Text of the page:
I picked up a pile of closeout-cheap DVDs in a just-before-opening raid on The Best Anime Dealer On The Circuit, dashing in and out quickly during the Con. That best dealer on the circuit? BuyRiteDVD, although they never, ever identify themselves as such. In fact, the only thing I've ever seen them post in the way of signs are these "$5 DVDs!" banners, which I do admit, is pretty nifty advertising, because - hey! $5 DVDs!

This year, they also had el cheapo box-sets. I went to the con looking for cheap Fancy Lala DVDs, after picking up a very cheap first volume of said Fancy Lala at a local Dollar General. BuyRiteDVD was selling the Fancy Lala brick for $15. Dude.

I should be ashamed to admit publicly that I bought & watched this series. For those not up on the details of Japanese girl culture - and I don't claim to be an expert, but - "Fancy Lala" is a sort of Japanese Barbie doll. I'm watching the anime equivalent of Barbie and the Magic of Pegasus. Or more accurately, Barbie Meets Jem. (How is it that they never did any sort of Barbie: Rock Star cartoon? Is it just that Amazon is letting me down, and I really ought to be searching elsewhere for my examples? I don't know, I'm allergic to polyurethane pink. I've spent more time semi-googling for Barbie crap than I wanted to already, give me a break, imaginary audience!)

Right. Back on track. Fancy Lala. It's an exemplar of the "magical idol" sub-sub-genre of mahou shoujo or "magical girl". Instead of prepubescent little girls transforming into various roles of adolescence and adulthood (traditional "magical girl", like Minky Momo) or into a fighting-hero (like Sailor Moon or Wedding Peach or any of dozens of similar bishoujo sentai), "magical idols" are little pre-pubescent girls who use their magery to become disposable entertainment figures, aka, in the Japanese parlance, "idoru". Nobody ever recognizes just how inappropriately childlike and callow these fake idols are, because one of the primary points of idolhood is the coy affection of aspects of childhood by adolescent or just barely post-adolescent girls who are themselves not all that far from the longed-for-state of innocence. If you haven't seen Perfect Blue yet, this is the point at which I urge you to go and see it, because it'll explain more about the "idol" industry than I could in fifteen paragraphs of tedious otaku blather.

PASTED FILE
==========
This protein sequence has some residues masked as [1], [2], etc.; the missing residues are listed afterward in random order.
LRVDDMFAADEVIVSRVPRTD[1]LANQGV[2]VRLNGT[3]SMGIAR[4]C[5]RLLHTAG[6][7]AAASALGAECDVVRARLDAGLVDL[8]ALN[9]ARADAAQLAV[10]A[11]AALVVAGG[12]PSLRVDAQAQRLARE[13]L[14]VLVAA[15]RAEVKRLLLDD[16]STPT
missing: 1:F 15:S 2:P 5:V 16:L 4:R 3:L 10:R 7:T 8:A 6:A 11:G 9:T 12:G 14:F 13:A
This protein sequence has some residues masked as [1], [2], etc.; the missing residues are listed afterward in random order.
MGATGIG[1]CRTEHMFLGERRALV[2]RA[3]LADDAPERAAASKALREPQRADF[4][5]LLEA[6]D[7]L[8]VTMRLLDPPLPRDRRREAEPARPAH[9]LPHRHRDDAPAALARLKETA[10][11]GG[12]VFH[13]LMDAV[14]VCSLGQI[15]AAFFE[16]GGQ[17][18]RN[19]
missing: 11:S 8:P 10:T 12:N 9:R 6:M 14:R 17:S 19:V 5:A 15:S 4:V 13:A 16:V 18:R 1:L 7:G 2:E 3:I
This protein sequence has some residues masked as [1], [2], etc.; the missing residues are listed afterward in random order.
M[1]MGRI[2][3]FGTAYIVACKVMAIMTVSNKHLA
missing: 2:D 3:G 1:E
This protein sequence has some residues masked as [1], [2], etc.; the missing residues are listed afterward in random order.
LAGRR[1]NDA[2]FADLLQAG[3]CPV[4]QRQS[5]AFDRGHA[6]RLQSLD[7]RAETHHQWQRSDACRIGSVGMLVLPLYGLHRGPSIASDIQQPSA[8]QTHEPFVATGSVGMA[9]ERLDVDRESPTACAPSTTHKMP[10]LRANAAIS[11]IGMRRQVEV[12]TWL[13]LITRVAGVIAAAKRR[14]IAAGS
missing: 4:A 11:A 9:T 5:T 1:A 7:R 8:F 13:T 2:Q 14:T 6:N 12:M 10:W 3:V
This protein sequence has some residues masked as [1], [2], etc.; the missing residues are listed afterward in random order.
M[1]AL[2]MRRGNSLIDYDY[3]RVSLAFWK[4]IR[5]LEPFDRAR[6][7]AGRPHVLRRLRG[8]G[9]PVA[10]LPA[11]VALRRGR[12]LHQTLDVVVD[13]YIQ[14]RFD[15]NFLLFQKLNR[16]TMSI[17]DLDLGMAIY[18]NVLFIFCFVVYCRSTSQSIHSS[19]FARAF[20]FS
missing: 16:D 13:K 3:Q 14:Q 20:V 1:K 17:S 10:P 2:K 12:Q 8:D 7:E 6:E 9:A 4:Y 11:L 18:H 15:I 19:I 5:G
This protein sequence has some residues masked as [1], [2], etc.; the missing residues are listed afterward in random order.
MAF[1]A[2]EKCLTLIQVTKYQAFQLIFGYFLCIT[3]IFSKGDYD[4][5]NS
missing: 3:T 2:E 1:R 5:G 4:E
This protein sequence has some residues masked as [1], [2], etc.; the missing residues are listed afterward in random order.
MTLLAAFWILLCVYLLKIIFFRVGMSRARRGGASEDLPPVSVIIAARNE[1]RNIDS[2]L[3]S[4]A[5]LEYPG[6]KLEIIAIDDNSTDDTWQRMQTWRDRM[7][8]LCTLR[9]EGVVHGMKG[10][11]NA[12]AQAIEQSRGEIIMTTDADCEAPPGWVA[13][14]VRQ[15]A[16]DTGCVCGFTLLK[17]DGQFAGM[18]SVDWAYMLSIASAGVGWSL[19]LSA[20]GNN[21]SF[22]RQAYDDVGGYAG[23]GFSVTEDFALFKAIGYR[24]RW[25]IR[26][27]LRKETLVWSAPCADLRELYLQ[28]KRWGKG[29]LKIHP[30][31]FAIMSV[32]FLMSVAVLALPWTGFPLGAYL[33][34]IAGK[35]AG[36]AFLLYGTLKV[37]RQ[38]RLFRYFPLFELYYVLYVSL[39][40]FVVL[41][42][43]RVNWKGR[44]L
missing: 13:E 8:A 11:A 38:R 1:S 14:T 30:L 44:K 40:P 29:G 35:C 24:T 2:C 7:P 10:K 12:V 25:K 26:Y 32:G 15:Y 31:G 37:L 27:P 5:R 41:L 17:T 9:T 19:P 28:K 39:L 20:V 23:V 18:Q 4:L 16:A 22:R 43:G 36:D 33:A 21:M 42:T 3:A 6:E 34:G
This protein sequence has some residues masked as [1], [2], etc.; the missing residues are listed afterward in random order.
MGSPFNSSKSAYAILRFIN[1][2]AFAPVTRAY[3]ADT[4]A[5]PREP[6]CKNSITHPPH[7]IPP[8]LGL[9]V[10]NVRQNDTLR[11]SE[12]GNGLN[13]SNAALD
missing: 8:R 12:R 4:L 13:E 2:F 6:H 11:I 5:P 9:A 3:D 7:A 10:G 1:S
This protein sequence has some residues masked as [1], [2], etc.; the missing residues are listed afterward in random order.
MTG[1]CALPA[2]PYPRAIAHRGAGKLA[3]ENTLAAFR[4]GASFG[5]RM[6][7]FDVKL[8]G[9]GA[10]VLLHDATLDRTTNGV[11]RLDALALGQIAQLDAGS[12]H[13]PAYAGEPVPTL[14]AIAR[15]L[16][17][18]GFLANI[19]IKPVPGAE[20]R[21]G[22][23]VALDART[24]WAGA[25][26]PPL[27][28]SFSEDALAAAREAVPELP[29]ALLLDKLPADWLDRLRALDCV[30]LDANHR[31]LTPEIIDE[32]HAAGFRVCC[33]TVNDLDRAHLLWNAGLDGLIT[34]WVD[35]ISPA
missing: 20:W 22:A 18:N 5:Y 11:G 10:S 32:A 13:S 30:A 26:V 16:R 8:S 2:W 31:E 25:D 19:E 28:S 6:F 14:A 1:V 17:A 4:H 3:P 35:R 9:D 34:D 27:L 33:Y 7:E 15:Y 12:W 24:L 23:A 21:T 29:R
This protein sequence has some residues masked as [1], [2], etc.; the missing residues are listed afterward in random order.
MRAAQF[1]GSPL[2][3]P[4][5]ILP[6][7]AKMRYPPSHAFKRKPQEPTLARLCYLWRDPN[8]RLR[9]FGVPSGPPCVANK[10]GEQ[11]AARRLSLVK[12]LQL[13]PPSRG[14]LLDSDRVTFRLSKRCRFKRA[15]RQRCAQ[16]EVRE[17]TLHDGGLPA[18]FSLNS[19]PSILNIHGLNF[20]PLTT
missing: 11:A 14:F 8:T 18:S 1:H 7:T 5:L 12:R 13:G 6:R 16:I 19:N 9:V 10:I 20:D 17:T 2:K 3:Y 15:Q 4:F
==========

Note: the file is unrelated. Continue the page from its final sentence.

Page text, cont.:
Anyways, "magical idols". There are a lot more of these titles than you'd think. Fancy Lala is probably the best of the bunch, if only because it doesn't spend as much time on the main characters dreams and aspirations as is usual. In fact, the protagonist, Miho, never really wanted to be an idol at all. She wanted to be a mangaka, a comic artist. She gets the usual magical-pets and magical-tschoktes, turns into her grown-up self, and goes wandering around one of the trendier sections of Tokyo, where she's scouted as a model by a shoe-string production team who've just lost their model & were in desperate straits. One thing leads to another, and thus the accidental idol star, "Fancy Lala" is born.

But this accidental beginning isn't just contrivance, it is also theme. Miho's story is one of giri, of obligation and acquiescence. She goes through a lot of adventures more because it's what she's expected to do, or because of prior promises, prior obligations, and the natural logic of prior successes.

I suppose I'm making it sound a great deal more dreary and unpleasant than it actually is, so I should row back a few strokes at this point. Only about half the episodes are concerned with ldol-industry romping about. The show finds plenty of time for ghost stories, her school-friends, neighbors, and relatives, and all sorts of goofing around. Combined with the show's retro-Eighties charm - the character designs are by Akemi Takada, who was pretty old-fashioned even by the standards of 1998 - is a solid run of good writing and fine animation, by television standards.

Friday, August 18, 2006

Now that Ag Progress Days are behind us, it's time for Bellefonte's Arts and Crafts Fair, today and tomorrow. Unlike State College's Arts Fest, Bellefonte's emphasis is more on the crafts than the art. It's mostly tschoktes and the sort of pseudo-rural and actual-rural kitsch that some of my female relatives have been fond of.

Not really my thing, although I might toss the old wax-covered pinecone & get a new one.

Thursday, August 17, 2006

Back from Ag Progress Days.

Talked to some seed company reps, and it looks like the avalanche of new seed traits may have slowed down - nothing really outrageous or novel in the works for 2007. For the years 1999-2006, it seemed like every year we'd get a new cluster of genetic modifications - first Yieldgard (Bt cornborer insecticidal) & Roundup Ready (herbicide product-specific resistant), then Liberty Link (another class of herbicide resistance), Clearfield (yet another class of herbicide-resistance), then Yieldgard-RW (Bt rootworm insecticidal), Herculex I (the next generation of Bt-like insecticidal, cornborer), Yieldgard Plus (Bt stacked both cornborer & rootworm), Herculex RW (see above, for rootworm), Herculex Extra (Herculex equivalent of Yieldgard Plus), and then more triple- and quadruple-stack varieties than you could keep track of in spreadsheet format.